The Achilles tendon is the body's single strongest tendon. Its primary function is to transmit force from the upper leg and calf to the foot, enabling walking and running. An Achilles tendon rupture can be partial or complete. A partial rupture can be a micro or longitudinal rupture, often referred to as a tear. A partial or complete rupture of the Achilles tendon is an injury that requires prompt medical attention.
Partial Achilles Tendon Rupture
Insidious or abrupt onset with pain and swelling 2 to 3 centimeters proximal to the insertion of the Achilles tendon on the back of the heel.
Pain is most pronounced with the onset of use i.e. getting out of bed in the morning or walking after a brief period of rest.
Swelling is described as fusiform or tubular, often surrounding the entire body of the tendon.
Erythema (redness) and bruising are not common.
Most patients with a partial rupture of the Achilles tendon cannot describe an injury or single event that initiated the onset of pain. Often, patients experience sharp pain at the beginning of an activity, but the pain may decrease for a time. The pain may return at the end of the activity. For instance, a runner may experience pain at the beginning of a run. The pain may subside during the run but return at the end of a normal running distance.
Complete Achilles Tendon Rupture
Audible pop or snap in the back of the ankle.
Unable to rise up on toes or push off at the toe-off phase of gait.
Smaller, partial tears of the Achilles tendon are called micro tears. Micro tears measure a millimeter to several millimeters and can be single or multiple in number. Micro tears can propagate into a larger, longitudinal tear over time. Longitudinal tears can be as small as a centimeter or as large as several centimeters. They dissect the length of the Achilles tendon, paralleling the fibers of the tendon. An MRI is used to determine the presence of a tear and whether it is a micro tear or a longitudinal tear.
A complete rupture of the Achilles tendon can be debilitating. Most complete ruptures occur 2 to 4 centimeters proximal to the insertion of the tendon into the calcaneus (heel bone.) A Thompson test is used to evaluate a suspected torn Achilles tendon. With the patient lying prone, the calf is squeezed. If the patient has an intact Achilles tendon, the foot will plantarflex. This is called a negative Thompson sign. If the calf is squeezed and the foot does not plantarflex, this indicates a positive Thompson's sign and complete rupture of the Achilles tendon.
Many patients describe a long period of chronic Achilles tendinitis leading up to a complete rupture. Other factors include the use of steroids (oral and injectable), the use of fluoroquinolone antibiotics (Levaquine, Cipro), and advanced age.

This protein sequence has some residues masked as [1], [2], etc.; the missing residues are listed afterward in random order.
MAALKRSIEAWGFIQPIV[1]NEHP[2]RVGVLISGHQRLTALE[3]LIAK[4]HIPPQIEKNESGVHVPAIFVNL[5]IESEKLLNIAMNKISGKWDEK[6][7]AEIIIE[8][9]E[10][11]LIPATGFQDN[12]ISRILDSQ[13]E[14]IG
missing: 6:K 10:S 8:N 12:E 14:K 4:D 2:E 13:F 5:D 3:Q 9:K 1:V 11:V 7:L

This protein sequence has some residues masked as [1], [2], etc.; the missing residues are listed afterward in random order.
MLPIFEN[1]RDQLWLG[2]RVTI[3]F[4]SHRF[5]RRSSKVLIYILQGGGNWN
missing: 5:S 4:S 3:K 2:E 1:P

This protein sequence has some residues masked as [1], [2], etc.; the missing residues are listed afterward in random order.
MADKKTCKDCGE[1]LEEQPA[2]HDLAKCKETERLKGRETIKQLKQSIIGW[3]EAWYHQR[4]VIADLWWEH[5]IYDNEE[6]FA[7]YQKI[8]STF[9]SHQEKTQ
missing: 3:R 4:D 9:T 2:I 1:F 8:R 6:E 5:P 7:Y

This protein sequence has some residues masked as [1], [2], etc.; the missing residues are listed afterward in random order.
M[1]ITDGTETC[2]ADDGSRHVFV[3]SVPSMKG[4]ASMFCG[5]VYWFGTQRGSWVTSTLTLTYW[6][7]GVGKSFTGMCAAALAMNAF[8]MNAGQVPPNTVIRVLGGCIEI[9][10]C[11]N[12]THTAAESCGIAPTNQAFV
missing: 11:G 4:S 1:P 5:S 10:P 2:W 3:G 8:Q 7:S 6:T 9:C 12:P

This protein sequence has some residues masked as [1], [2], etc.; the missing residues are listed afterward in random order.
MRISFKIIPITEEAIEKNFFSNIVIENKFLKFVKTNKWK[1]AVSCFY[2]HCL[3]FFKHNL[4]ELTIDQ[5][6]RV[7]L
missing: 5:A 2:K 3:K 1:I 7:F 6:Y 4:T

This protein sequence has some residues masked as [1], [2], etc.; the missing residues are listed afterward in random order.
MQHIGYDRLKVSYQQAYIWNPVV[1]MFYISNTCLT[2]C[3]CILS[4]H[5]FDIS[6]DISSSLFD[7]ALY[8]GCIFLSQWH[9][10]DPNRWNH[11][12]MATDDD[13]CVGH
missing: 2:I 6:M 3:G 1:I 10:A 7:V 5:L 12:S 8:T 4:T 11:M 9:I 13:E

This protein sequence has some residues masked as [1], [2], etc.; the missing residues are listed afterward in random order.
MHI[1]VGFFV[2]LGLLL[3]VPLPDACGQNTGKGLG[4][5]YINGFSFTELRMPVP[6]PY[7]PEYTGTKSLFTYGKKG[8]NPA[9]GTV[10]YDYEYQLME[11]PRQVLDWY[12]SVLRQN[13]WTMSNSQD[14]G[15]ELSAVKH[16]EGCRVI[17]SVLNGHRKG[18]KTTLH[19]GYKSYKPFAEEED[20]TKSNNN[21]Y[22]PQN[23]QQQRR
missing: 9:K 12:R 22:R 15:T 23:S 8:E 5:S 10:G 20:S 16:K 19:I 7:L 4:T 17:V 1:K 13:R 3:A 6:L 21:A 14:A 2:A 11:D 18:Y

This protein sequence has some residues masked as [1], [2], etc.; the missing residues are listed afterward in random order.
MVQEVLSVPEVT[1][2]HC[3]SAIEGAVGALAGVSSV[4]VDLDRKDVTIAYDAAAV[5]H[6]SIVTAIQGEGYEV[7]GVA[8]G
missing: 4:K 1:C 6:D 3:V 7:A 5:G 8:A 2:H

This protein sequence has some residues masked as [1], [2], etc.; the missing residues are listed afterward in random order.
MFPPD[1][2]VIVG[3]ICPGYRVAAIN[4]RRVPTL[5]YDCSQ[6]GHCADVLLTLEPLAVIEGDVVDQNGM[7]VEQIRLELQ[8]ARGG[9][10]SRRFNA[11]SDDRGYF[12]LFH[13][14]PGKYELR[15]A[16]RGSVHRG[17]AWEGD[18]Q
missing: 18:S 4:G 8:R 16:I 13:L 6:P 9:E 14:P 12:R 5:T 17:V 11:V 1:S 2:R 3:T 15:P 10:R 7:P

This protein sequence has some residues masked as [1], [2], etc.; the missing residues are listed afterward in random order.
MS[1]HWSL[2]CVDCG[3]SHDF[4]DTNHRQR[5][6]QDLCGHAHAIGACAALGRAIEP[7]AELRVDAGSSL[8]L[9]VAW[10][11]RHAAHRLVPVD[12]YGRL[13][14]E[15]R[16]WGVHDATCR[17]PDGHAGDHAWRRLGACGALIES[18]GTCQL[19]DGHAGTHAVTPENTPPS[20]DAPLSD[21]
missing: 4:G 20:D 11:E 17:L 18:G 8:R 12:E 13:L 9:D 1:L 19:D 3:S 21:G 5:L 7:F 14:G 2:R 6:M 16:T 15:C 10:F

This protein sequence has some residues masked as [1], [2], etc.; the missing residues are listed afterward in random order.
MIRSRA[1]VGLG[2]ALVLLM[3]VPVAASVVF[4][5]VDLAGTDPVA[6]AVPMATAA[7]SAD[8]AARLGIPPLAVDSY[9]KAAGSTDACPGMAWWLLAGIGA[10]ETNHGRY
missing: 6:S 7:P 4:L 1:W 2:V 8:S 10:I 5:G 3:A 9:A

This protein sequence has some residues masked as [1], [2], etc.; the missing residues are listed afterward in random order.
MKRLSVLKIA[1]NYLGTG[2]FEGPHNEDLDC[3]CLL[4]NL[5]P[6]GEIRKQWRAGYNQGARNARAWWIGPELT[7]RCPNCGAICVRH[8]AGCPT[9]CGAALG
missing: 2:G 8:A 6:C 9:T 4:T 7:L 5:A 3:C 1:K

The differential diagnosis of an Achilles tendon rupture includes:
Calcaneal stress fracture
Posterior tibial tendon dysfunction
Posterior shin splints
Conservative care of partial and complete Achilles tendon ruptures includes 10 to 12 weeks of casting in a slightly plantar-flexed position. Plantarflexion is the position that occurs as the toes move away from the shin. This position removes tension from the Achilles tendon, allowing for healing while casted. Casting can be performed in a serial manner, with less plantarflexion in each cast as the tendon heals. Follow-up in a walking cast with an elevated heel is common. Physical therapy is often recommended after casting to help the patient regain strength and flexibility.
Numerous articles in the literature compare the merits of conservative and surgical care of partial and complete Achilles tendon ruptures. Surgery is traditionally performed with open techniques rather than small incisions or endoscopic techniques. Surgical repair of the Achilles tendon is performed under general anesthesia with the patient in the prone position. The damaged margins of the tear are debrided to healthy tissue. A special stitch called a Bunnell suture is used to reappose the margins of the torn tendon. A Bunnell suture includes a criss-cross of stitches to prevent tear-out of the suture. Graft tendons are often used supplement repair. Synthetic grafting material may also be used to supplement defects in the length of the tendon. Surgical repair of the Achilles tendon may also be performed with a combination of percutaneous and open techniques. Surgical correction is always followed with non-weight-bearing casting for six to eight weeks. Unfortunately, re-rupture is common regardless of the method of correction.
The disability following Achilles tendon surgery can be prolonged. Weakness and atrophy of the calf muscle are common and can be challenging for the patient and physical therapy team. One study reported 2 centimeters of atrophy two years after surgery. Additional studies found persistent weakness in the calf after surgery regardless of the method of correction. Early weight-bearing and range-of-motion play important roles in how quickly a patient returns to activity. Other variables that are important include age, physical well-being prior to surgery, and smoking. Return to weight-bearing is usually initiated with the use of a heel lift bilaterally. The height of the lift is reduced in the weeks after the discontinuation of casting as strength returns to the injured Achilles tendon.
Symptoms of partial or complete rupture of the Achilles tendon should be promptly evaluated by your podiatrist or orthopedist.
References are pending.
This article was written by Myfootshop.com chief medical officer, Jeffrey A. Oster, DPM.
Competing Interests -None
Cite this article as - Oster, Jeffrey. Achilles tendon rupture. http://www.myfootshop.com/article/achilles-tendon-rupture
Most recent article update - March 8, 2018.
Achilles Tendon Rupture by Myfootshop.com is licensed under a Creative Commons Attribution-NonCommercial 3.0 Unported License.
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